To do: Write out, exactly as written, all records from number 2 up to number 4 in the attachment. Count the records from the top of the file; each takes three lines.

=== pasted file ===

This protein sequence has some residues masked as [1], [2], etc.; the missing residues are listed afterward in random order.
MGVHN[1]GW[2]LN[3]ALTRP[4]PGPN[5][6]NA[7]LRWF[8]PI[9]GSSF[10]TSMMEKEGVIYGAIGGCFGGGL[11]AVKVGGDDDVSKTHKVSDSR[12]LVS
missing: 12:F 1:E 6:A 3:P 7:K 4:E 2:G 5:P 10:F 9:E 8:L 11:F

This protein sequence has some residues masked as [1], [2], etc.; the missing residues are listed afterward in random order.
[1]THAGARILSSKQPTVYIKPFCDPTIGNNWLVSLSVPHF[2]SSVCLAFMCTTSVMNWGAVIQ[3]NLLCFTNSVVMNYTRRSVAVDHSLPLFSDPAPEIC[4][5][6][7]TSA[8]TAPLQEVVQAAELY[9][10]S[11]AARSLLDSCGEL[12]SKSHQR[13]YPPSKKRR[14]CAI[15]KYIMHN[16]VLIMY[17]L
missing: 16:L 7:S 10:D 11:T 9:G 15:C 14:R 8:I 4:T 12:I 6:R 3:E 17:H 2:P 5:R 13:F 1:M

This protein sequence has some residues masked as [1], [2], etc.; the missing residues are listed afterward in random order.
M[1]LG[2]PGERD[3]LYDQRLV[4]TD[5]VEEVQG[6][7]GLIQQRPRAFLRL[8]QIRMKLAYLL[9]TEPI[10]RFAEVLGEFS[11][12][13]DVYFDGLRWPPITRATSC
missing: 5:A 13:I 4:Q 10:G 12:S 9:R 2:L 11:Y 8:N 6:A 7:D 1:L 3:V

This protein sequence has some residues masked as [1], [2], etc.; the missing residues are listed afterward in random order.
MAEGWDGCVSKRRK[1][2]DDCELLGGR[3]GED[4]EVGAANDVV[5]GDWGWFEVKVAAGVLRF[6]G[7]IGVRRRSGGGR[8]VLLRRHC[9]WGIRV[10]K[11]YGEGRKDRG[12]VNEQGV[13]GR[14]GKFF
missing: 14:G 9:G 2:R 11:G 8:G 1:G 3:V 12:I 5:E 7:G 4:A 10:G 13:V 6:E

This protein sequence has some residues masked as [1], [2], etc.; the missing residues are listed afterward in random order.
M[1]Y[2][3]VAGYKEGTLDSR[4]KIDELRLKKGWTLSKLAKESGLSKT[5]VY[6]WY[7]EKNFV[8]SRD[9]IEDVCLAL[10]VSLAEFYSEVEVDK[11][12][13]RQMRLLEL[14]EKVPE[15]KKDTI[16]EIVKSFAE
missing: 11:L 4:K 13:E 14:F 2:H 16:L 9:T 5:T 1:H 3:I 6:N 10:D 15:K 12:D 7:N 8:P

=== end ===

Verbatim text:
This protein sequence has some residues masked as [1], [2], etc.; the missing residues are listed afterward in random order.
[1]THAGARILSSKQPTVYIKPFCDPTIGNNWLVSLSVPHF[2]SSVCLAFMCTTSVMNWGAVIQ[3]NLLCFTNSVVMNYTRRSVAVDHSLPLFSDPAPEIC[4][5][6][7]TSA[8]TAPLQEVVQAAELY[9][10]S[11]AARSLLDSCGEL[12]SKSHQR[13]YPPSKKRR[14]CAI[15]KYIMHN[16]VLIMY[17]L
missing: 16:L 7:S 10:D 11:T 9:G 15:C 14:R 8:I 4:T 12:I 6:R 3:E 17:H 2:P 5:R 13:F 1:M

This protein sequence has some residues masked as [1], [2], etc.; the missing residues are listed afterward in random order.
M[1]LG[2]PGERD[3]LYDQRLV[4]TD[5]VEEVQG[6][7]GLIQQRPRAFLRL[8]QIRMKLAYLL[9]TEPI[10]RFAEVLGEFS[11][12][13]DVYFDGLRWPPITRATSC
missing: 5:A 13:I 4:Q 10:G 12:S 9:R 2:L 11:Y 8:N 6:A 7:D 1:L 3:V

This protein sequence has some residues masked as [1], [2], etc.; the missing residues are listed afterward in random order.
MAEGWDGCVSKRRK[1][2]DDCELLGGR[3]GED[4]EVGAANDVV[5]GDWGWFEVKVAAGVLRF[6]G[7]IGVRRRSGGGR[8]VLLRRHC[9]WGIRV[10]K[11]YGEGRKDRG[12]VNEQGV[13]GR[14]GKFF
missing: 14:G 9:G 2:R 11:G 8:G 1:G 3:V 12:I 5:E 7:G 4:A 10:G 13:V 6:E